The impact of this commitment on opening government practise is coded as major, given that this is the first time that companies in the mineral and mining sector have been included under the TTEITI reporting mechanism. Additionally, the sector is highly unregulated and includes many artisanal and smaller quarries. Their record keeping may not meet TTEITI standards.[Note 63: Those interviewed include the chair of the Trinidad and Tobago Extractive Industries Transparency Initiative (TTEITI), Victor Hart, and the head of the secretariat, Sherwin Long. TTEITI is a multistakeholder group composed of six government representatives, six energy company representatives, and six civil society representatives.] Therefore, this commitment could increase regulation in this sector while facilitating public accountability.
The inclusion of four major companies in the pilot helps to set the tone and encourage smaller companies to participate in the TTEITI process. These large companies have disclosed information related to royalties and tax information that have been reconciled with the government’s accounts. Given that this report was published on 30 September 2016 by the TTEITI, there is no evidence of the use of the report for public accountability.
This commitment is a major step forward in increasing the public’s access to information on mining and mineral companies, in a system in which the revenues paid to the government are reconciled with government receipts and companies can be held to TTEITI reporting standards.
In terms of increasing public accountability, this commitment did not change the status quo. While there has been a major step to increase access to information, to change public accountability practises, the government is required to establish mechanisms for citizens to provide feedback and hold government accountable. Such mechanisms were not present in this commitment. Consideration should be given to the creation of a feedback mechanism to achieve a change in the public accountability coding.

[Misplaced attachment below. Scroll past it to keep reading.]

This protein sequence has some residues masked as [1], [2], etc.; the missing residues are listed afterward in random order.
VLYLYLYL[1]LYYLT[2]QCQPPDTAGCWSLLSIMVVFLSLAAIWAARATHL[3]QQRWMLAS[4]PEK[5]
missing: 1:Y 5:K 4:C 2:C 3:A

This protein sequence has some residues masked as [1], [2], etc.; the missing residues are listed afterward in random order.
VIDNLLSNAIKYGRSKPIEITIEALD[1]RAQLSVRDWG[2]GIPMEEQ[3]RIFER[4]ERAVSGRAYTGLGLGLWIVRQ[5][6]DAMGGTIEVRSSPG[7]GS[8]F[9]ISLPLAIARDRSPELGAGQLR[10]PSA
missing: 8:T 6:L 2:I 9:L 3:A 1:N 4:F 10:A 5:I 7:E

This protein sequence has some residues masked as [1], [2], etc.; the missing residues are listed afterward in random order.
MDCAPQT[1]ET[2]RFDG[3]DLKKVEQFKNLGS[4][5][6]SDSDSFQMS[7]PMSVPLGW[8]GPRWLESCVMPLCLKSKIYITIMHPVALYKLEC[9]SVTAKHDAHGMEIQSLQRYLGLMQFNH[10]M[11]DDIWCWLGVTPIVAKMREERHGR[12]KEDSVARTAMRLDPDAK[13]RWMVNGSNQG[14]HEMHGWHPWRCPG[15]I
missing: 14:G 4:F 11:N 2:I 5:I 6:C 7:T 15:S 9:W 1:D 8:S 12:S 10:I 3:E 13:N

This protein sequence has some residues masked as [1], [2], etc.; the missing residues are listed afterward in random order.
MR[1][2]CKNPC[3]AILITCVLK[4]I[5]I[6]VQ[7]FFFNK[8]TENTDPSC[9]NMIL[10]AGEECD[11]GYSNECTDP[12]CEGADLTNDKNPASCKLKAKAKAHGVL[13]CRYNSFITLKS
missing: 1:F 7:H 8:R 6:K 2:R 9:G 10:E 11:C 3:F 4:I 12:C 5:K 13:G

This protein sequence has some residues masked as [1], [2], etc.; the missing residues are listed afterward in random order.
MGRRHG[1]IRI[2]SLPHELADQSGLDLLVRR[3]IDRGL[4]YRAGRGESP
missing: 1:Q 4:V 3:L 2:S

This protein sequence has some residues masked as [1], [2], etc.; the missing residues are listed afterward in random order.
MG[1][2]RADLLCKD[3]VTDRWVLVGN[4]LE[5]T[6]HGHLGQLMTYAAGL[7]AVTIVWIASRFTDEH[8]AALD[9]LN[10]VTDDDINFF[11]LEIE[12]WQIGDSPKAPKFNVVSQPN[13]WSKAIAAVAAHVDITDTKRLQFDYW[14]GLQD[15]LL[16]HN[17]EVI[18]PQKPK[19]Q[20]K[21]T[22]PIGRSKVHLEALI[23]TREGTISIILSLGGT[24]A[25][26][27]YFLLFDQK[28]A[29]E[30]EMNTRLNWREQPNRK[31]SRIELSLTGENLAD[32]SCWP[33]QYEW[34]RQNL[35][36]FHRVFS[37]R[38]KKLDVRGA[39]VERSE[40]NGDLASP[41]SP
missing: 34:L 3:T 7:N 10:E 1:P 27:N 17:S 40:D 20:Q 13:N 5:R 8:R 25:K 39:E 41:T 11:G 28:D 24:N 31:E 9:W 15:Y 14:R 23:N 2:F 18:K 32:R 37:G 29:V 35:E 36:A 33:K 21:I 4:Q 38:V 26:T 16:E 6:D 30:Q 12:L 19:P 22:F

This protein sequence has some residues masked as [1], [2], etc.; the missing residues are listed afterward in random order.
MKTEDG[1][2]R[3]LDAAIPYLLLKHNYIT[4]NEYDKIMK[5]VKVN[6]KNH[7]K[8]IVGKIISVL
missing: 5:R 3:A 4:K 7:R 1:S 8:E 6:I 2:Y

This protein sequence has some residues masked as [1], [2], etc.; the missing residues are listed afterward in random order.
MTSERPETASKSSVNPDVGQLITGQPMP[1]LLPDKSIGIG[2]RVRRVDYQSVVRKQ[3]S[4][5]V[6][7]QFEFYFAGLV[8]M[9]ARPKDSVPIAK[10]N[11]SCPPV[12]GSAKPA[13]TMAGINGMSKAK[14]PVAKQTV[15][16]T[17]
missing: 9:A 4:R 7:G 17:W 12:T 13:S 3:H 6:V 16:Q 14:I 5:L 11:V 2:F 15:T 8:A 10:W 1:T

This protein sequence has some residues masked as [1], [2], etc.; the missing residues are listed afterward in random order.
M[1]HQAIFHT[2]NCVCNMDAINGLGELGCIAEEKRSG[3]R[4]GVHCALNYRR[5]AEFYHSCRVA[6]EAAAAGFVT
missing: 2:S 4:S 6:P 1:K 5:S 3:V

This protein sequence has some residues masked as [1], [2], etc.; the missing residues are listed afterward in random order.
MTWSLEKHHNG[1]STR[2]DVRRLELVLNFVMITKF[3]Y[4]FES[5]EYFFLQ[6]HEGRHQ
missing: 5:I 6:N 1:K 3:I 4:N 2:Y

At the time of the writing of this report, the government did not conduct consultation to develop the next action plan. Given that this commitment surpassed its objective, a more ambitious commitment should be developed—such as the creation of an interactive map that shows the level of mining activity, like what has been proposed for the oil and gas sector.
The commitment will transform the extractives sector by ensuring that data is easily available and updated. However, there is a need to build the capacity of smaller companies who may not have the required reporting standards in place. Additionally, civil society should become more involved in sensitising stakeholders to the value of the TTEITI process and its outcome.
The latest TTEITI report notes an initiative to develop and publish a beneficial ownership register for companies participating in the TTEITI reporting process. This is a positive and transformative step to increase public accountability in the extractives sector. In addition, it also has a demonstrative effect for other sectors of the country’s economy.
To Certify Public Agencies’ Service Quality
TT0001, 2014, Capacity Building
To Develop Human Resources Management Capacity in the Public Service
TT0002, 2014, Capacity Building
To Conduct a Pilot Project for the Development and Introduction of a “Easier Life for Citizens” Index
TT0003, 2014, Public Service Delivery
To Develop Interactive Media on Government Business Processes and Programs to Better Access Government Services
TT0004, 2014, Public Service Delivery
To Establish a Contact Centre to Address the Needs of National Scholars (Local and International) of Trinidad and Tobago
TT0005, 2014, Education
To Adopt a Policy on Data Standards and Classification Frameworks
TT0006, 2014, Open Data
To Increase the Number of Publicly Accessible Government Datasets in Open Formats
TT0007, 2014, Open Data
To Conduct a Diagnostic Review of Public Information Needs
TT0008, 2014, Open Data
To Create an Easily Accessible Open Government Portal , with a Platform/Repository for Open Data, as Well as an Interface to Allow for Feedback from the Public
TT0009, 2014, Open Data
To Create a Civil Society Board
TT0010, 2014, Open Regulations
To Audit the Accounts of the Ministry of Energy and Energy Affairs to International Standards
TT0011, 2014, Anti-Corruption
To Make Publicly Available the Cadastre of Licenses and Contracts for the Exploration and Production of Oil and Gas in Trinidad and Tobago
TT0012, 2014, Anti-Corruption
To Include the Mineral Sector (Starting with National Quarries Company Ltd) in the TTEITI Reporting Mechanism
TT0013, 2014, Anti-Corruption